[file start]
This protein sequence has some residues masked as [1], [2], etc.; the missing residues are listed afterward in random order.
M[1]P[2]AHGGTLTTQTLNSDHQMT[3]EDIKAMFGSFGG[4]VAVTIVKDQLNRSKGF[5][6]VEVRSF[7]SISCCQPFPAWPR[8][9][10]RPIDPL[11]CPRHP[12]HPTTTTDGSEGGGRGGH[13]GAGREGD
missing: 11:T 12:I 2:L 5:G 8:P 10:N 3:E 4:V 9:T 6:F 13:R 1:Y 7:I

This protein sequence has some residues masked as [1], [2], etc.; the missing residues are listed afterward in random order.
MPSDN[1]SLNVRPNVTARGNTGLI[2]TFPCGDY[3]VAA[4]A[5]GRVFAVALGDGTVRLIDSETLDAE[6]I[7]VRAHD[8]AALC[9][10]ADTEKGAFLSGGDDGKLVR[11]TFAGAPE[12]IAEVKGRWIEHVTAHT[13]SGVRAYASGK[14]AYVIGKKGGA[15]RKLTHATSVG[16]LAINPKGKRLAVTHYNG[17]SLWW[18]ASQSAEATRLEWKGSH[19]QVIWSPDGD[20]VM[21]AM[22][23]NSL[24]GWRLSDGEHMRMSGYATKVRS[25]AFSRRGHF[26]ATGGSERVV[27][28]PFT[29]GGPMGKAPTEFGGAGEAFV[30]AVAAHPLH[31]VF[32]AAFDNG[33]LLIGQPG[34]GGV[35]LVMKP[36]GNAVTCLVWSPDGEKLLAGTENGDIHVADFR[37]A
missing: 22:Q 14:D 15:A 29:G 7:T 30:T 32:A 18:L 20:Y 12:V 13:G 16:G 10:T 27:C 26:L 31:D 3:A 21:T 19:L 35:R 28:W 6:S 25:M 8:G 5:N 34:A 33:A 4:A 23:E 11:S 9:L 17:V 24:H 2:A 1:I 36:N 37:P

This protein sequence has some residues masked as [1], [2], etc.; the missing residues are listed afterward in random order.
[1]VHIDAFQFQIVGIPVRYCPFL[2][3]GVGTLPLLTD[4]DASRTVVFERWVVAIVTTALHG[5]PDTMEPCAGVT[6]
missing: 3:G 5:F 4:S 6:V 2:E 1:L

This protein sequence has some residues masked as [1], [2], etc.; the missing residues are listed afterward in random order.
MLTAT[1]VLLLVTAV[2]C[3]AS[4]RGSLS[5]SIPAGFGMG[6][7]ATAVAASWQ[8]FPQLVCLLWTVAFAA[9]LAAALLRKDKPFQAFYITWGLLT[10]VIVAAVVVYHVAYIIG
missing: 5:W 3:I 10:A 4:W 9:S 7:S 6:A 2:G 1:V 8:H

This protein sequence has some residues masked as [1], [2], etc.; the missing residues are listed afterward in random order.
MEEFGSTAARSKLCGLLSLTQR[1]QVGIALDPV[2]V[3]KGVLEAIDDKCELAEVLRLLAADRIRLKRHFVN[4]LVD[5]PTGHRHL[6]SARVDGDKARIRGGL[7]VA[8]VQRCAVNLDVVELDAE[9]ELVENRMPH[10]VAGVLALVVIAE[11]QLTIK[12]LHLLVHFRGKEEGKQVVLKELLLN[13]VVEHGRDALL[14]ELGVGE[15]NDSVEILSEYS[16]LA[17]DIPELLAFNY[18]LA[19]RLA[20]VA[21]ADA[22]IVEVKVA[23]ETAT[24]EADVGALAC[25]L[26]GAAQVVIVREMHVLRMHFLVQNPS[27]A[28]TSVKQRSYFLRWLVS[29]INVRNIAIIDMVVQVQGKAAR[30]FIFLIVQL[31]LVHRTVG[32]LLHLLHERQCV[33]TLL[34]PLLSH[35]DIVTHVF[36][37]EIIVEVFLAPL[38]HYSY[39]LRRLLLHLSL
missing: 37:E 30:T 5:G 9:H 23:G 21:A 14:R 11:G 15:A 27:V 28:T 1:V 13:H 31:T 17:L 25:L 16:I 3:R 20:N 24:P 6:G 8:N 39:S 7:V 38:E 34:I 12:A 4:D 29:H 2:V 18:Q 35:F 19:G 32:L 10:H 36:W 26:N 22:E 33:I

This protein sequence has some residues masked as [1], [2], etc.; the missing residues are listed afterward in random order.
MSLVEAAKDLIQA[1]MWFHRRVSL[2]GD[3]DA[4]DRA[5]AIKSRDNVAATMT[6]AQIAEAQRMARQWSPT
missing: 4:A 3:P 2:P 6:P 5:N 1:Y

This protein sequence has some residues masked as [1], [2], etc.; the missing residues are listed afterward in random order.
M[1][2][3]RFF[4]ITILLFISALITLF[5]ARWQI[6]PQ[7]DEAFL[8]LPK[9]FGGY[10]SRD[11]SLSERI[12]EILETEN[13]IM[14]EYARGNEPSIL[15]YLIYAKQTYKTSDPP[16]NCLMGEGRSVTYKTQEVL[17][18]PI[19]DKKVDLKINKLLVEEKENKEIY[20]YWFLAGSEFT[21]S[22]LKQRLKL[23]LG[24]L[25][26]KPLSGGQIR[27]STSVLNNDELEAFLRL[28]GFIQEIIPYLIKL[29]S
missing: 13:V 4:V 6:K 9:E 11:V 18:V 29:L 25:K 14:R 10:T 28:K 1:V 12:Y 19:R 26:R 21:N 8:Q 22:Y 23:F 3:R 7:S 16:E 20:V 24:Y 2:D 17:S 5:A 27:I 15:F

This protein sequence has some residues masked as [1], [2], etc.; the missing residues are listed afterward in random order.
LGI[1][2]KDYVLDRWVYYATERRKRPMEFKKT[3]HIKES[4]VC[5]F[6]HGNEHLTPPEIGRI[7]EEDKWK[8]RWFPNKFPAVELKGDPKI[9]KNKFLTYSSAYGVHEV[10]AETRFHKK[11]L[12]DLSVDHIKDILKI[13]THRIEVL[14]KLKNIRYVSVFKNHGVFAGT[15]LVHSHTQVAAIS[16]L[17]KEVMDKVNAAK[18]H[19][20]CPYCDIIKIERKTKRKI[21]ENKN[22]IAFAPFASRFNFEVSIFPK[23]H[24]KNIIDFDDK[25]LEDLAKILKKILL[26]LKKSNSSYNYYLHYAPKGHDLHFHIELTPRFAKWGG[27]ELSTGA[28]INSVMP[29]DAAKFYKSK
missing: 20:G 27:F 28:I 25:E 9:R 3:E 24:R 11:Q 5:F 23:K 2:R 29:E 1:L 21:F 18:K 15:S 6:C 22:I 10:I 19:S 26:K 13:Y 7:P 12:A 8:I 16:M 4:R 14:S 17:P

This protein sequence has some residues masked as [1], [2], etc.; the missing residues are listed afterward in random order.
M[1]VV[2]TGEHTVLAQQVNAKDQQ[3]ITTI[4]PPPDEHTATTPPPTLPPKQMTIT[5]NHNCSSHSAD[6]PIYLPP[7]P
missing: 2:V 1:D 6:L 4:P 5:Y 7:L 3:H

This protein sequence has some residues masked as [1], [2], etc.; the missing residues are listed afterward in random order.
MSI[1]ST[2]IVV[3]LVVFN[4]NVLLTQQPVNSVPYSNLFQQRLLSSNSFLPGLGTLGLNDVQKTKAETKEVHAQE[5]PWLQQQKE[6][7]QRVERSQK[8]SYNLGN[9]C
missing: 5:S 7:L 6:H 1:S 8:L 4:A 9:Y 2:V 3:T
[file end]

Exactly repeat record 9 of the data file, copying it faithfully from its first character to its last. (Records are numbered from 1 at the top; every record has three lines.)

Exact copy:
This protein sequence has some residues masked as [1], [2], etc.; the missing residues are listed afterward in random order.
M[1]VV[2]TGEHTVLAQQVNAKDQQ[3]ITTI[4]PPPDEHTATTPPPTLPPKQMTIT[5]NHNCSSHSAD[6]PIYLPP[7]P
missing: 2:V 1:D 6:L 4:P 5:Y 7:L 3:H